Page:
Building cultural intelligence for a more sustainable Canada

As we approach the end of Canada’s sesquicentennial and look back on the first 150 years since Confederation, it’s safe to say this milestone has been a wake up call for many Canadians. The anniversary has offered an opportunity to examine who we are as a country, and to consider what’s needed to ensure that our communities will be inclusive, resilient and sustainable for the next 150 years.

For some, Canada’s 150th has been a time to celebrate. For others it’s been a chance to highlight the need for truth and reconciliation, recognizing that it’s hard to talk about where we are going without also talking about where we have been.

Last Thursday at the United Nations General Assembly in New York, Prime Minister Justin Trudeau delivered a sombre speech that reflected on the country’s founding. He spoke about our dark past, saying that, “For First Nations, Métis Nation and Inuit peoples in Canada, those early colonial relationships were not about strength through diversity, or a celebration of differences. For Indigenous peoples in Canada, the experience was mostly one of humiliation, neglect and abuse.”

The cultural narrative of Canada is rooted in the idea that we are a multicultural and multilingual society, yet we know this country is far from being inclusive for everyone—a plight perhaps most deeply felt by those who have lived on this land the longest. While Canada has at times shown itself to be a welcoming place for immigrants, migrants and refugees, we have a long journey ahead to ensure that all people living here feel like they truly belong.

In the next 20 years, this task will get even harder. The makeup of our communities is changing and will soon become even more pluralistic, multilingual and diverse with the continued growth of visible minority, Indigenous and newcomer populations. By 2036, Statistics Canada predicts that up to 30 per cent of all residents will have been born outside of Canada, another 30 per cent will speak a first language that’s neither English nor French, and 20 per cent will be born in Canada, but with at least one immigrant parent. In short, the Canada of tomorrow will be very different from the Canada of today.

Despite our growing pluralism and a national introspection around the importance of reconciliation, Canadians are still challenged by issues of acceptance. Cultural intelligence, the measure of a person’s capacity to function in a multicultural environment, is inconsistent across the country. Yet it’s necessary for understanding our identity, including what subcultures we belong to. Being more culturally intelligent, as both individuals and as a collective, means being fully aware of what makes us who we are, and how our culture influences the way we work with other people.

Some have criticized the Prime Minister for being too inwardly focused during his speech to the General Assembly. What do our country’s failures regarding Indigenous peoples have to do with its present place in the world? But reconciliation is a core part of building Canada’s cultural intelligence, and that newly gained knowledge will help us operate effectively in unfamiliar surroundings, whether at home or abroad.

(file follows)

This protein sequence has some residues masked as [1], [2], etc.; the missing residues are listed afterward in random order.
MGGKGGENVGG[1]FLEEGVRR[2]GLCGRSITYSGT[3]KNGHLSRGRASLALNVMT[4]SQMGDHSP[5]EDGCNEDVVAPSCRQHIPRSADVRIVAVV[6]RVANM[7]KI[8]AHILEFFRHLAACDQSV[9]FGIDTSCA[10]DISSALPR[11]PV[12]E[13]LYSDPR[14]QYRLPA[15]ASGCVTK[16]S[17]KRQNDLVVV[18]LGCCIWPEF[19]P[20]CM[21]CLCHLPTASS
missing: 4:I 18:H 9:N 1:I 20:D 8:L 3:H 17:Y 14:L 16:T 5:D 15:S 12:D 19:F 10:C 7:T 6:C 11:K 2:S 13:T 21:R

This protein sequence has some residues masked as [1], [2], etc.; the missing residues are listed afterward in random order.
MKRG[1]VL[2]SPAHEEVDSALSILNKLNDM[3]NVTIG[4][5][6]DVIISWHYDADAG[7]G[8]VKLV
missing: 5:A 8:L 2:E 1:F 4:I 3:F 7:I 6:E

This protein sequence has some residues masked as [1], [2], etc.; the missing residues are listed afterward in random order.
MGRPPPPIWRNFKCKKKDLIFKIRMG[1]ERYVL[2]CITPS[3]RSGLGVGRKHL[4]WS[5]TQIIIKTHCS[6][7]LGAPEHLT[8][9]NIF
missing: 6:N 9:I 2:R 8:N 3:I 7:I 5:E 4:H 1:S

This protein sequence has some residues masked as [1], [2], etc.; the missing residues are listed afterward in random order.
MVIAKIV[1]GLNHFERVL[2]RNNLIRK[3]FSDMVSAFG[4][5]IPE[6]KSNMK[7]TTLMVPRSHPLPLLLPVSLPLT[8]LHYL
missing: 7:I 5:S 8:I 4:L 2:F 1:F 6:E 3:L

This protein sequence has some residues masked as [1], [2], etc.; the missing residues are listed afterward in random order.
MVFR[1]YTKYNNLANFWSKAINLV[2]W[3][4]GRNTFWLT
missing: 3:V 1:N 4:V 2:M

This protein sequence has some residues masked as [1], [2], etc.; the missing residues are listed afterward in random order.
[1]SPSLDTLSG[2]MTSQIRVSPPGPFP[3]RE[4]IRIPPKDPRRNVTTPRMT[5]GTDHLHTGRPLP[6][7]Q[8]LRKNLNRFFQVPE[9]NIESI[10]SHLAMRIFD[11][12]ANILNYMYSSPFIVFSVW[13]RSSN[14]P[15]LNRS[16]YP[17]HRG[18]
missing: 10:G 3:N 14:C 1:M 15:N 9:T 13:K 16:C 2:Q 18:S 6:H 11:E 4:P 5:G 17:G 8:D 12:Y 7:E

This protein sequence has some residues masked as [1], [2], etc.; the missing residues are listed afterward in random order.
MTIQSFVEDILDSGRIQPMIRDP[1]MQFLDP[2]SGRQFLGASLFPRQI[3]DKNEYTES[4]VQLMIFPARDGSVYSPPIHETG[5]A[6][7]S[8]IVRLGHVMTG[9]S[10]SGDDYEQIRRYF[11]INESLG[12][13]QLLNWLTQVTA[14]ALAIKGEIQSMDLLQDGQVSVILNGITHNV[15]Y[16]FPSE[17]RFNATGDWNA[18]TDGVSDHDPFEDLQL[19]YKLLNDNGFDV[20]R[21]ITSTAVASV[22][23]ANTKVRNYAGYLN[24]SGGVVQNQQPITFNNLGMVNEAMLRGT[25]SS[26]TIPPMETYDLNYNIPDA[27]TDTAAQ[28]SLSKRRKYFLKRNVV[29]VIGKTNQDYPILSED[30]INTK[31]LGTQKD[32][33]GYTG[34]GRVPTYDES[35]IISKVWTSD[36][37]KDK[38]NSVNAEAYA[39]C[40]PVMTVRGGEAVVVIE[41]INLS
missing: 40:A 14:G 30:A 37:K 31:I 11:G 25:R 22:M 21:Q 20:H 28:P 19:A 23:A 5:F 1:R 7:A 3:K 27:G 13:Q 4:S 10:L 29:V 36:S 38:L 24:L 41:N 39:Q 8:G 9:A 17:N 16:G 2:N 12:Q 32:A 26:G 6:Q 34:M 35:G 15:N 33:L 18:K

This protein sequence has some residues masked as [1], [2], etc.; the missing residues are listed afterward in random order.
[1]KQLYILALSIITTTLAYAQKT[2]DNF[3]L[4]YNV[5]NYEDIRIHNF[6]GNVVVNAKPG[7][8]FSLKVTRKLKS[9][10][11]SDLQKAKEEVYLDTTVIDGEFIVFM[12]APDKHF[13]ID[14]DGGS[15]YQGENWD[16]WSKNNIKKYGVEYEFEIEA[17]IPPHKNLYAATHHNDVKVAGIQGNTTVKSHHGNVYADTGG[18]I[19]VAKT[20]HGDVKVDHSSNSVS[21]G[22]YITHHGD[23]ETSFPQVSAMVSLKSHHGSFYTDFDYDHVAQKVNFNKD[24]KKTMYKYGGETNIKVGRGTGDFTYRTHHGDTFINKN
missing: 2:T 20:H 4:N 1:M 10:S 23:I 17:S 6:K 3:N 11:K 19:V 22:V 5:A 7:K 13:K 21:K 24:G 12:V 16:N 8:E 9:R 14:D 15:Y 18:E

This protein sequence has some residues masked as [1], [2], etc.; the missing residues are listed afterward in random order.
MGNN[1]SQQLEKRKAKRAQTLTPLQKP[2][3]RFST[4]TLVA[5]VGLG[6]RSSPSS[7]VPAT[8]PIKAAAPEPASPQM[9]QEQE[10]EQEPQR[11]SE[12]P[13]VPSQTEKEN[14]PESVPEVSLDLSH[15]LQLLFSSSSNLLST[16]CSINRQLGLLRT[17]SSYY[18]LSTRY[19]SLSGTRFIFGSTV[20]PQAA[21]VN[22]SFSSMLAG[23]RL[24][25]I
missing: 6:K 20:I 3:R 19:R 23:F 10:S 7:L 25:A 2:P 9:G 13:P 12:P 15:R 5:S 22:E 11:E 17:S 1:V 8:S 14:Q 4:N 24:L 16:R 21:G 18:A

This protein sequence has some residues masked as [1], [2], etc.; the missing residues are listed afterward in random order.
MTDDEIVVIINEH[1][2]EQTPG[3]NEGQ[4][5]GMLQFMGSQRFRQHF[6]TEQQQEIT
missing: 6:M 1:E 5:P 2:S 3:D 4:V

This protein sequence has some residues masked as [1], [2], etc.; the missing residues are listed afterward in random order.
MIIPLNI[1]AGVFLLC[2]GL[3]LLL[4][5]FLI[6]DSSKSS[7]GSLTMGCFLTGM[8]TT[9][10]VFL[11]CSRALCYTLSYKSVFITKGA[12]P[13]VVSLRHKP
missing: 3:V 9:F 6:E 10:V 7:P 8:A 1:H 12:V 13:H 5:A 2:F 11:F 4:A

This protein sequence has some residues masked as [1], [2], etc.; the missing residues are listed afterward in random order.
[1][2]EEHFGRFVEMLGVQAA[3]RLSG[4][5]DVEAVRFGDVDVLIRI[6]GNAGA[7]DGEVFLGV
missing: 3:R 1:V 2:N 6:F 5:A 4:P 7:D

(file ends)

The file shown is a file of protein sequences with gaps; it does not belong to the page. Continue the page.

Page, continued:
The UN Sustainable Development Goals (SDGs) —an ambitious agenda to end poverty, confront climate change, and reduce global inequalities by the year 2030—address many of the topics that matter most to our communities. They also provide a clear path towards strengthened belonging and greater cultural intelligence. Prime Minister Trudeau demonstrated this by connecting individual SDGs to the challenges facing Indigenous communities, including the need for poverty reduction, clean water and sanitation, and gender equality.

In a global context, we have seen what happens when cultural intelligence comes under threat. In the United Kingdom, we see a Brexit vote that has fractured the cooperative spirit of the European Union. In the United States, we see the triumph of a political will that is rooted in populism and nativism. Around the world, Islamophobia is alive and well. Racism endures in many insidious forms. This divisiveness is in contrast to the very concept that underpins the SDGs: Leave no one behind.

Whether we like it or not, this concept is integral to our lives as Canadians living in an interconnected era of globalization. If there’s a refugee crisis in Syria, or an earthquake in Mexico, or an epidemic most anywhere else, then the impact of those disasters will be felt in our communities. We are not socially, culturally or economically isolated. What happens abroad finds its way home to us.

As the Prime Minister reminded us in last week’s speech, Canada is a “work in progress.” In the next 150 years, our country’s great experiment will be put to the test. It’s our job to respond with the kind of empathy and leadership that’s needed in this global age. We can do this by committing to the SDGs and building our collective cultural intelligence. The livelihood of our future depends on it.

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